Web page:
mcat, mcat prep, mcat tips

I know people who have scored a 24 on the old MCAT their first time around. And then a 35 the next time. They did not get a lot smarter in between those scores. They just figured out the test. And that is your job when it comes to preparing for the MCAT. It takes quite a bit of time and attention to understand the test and to review the concepts covered in the content-focused sections, which include the Biological and Biochemical Foundations of Living Systems, Chemical and Physical Foundations of Biological Systems and Psychological, Social, and Biological Foundations of Behavior.

The Exam

The exam has four sections, each section written over 90 or 95 minutes and consisting of 59 or 53 questions. You get a short break in between sections and the whole thing takes about 7.5 hours. The MCAT Essentials document provided by the AAMC illustrates that the exam is written as follows:

The Biology, Chemistry and Psychology sections have both passage-based questions and independent questions. The Critical Analysis and Reasoning section has just passage-based questions.

The AAMC has a very comprehensive web-based service that tells you exactly what’s on the exam. It offers sample questions and explanations for each section. And it’s free! (https://students-residents.aamc.org/applying-medical-school/article/whats-mcat-exam/)

There are 10 foundational concepts covered by the MCAT:

  • Biomolecules have unique properties that determine how they contribute to the structure and function of cells, and how they participate in the processes necessary to maintain life.
  • Highly-organized assemblies of molecules, cells, and organs interact to carry out the functions of living organisms.
  • Complex systems of tissues and organs sense the internal and external environments of multicellular organisms, and through integrated functioning, maintain a stable internal environment within an ever-changing external environment.
  • Complex living organisms transport materials, sense their environment, process signals, and respond to changes using processes that can be understood in terms of physical principles.
  • The principles that govern chemical interactions and reactions form the basis for a broader understanding of the molecular dynamics of living systems.
  • Biological, psychological, and sociocultural factors influence the ways that individuals perceive, think about, and react to the world.
  • Biological, psychological, and sociocultural factors influence behavior and behavior change.
  • Psychological, sociocultural, and biological factors influence the way we think about ourselves and others, as well as how we interact with others.
  • Cultural and social differences influence well-being.
  • Social stratification and access to resources influence well-being.

And there are five scientific inquiry and reasoning skills tested across the four sections:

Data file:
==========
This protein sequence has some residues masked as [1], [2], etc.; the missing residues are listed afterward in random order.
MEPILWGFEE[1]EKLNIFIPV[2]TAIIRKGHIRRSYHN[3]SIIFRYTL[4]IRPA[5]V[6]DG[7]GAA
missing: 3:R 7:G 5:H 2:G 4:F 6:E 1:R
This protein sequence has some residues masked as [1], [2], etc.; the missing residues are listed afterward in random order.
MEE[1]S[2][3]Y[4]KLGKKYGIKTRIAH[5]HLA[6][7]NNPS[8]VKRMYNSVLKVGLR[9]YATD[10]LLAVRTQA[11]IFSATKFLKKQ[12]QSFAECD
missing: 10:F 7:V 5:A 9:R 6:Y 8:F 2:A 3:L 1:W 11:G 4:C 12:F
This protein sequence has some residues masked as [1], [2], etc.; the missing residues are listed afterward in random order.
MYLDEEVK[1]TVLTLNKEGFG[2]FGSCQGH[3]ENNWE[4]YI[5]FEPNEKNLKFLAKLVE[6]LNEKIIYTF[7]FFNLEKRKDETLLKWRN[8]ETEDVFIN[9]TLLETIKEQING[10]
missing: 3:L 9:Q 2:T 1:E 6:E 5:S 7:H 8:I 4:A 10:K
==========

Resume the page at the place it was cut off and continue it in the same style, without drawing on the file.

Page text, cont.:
1. Knowledge of Scientific Principles

2. Scientific Reasoning and Problem-solving

3. Reasoning about the Design and Execution of Research

4. Data-based Statistical Reasoning

5. General Mathematical Concepts and Techniques

And, lastly, there three CAR skills:

1. Foundations of Comprehension
  • Understanding the basic components of the text.
  • Inferring meaning from rhetorical devices, word choice, and text structure.
2. Reasoning Within the Text
  • Integrating different components of the text to increase comprehension.
3. Reasoning Beyond the Text
  • Applying or extrapolating ideas from the passage to new contexts.
  • Assessing the impact of introducing new factors, information, or conditions to ideas from the passage.

Study Schedule

It is really smart to start with a study schedule six months out from your test date. A schedule could look like this for an end of August test date with an in-person night time prep course:

Products to Help You Prepare:

Preparatory Courses

Aim to take a preparatory course in the eight weeks prior to your test date. MCAT preparatory courses are worth the time and money for most people. Unless you excel at multiple choice tests and have scored very well on practice tests and are very disciplined, you need a preparatory course.

It doesn’t matter if you take one online, in person or in a boot-camp style. It just has to work for you, given your own schedule, demands and financial means.

If you took a preparatory course the last time you wrote the MCAT and are wondering if you should take one again, it depends. If you took the course to prepare for the old MCAT, you should take another one. If your score was high enough to avoid it, you wouldn’t be taking the MCAT again. If you are considering writing again but you already took the new MCAT, take it again if you think you didn’t give it everything you had the first time. You won’t need to buy as many new materials but it will be another expense.

Online Study Resources for Content Review

Practice Products

MCAT Practice Tests from MCAT prep companies are available on Amazon and in your campus bookstore.

Sage Advice

This test is a masterful mind tease. If you’re prepared, know the concepts, and have been scoring well on practice tests, you are ready. Don’t let your confidence be shaken by a low baseline score and attack the prep according to schedule. It will all be over soon enough. 

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About the author:

Dr. Ashley Faye White is currently a rural medicine resident at McMaster University and a senior admissions expert at BeMo. She has an M.D. from McMaster medical school and has navigated her way into med school as a non-traditional applicant.

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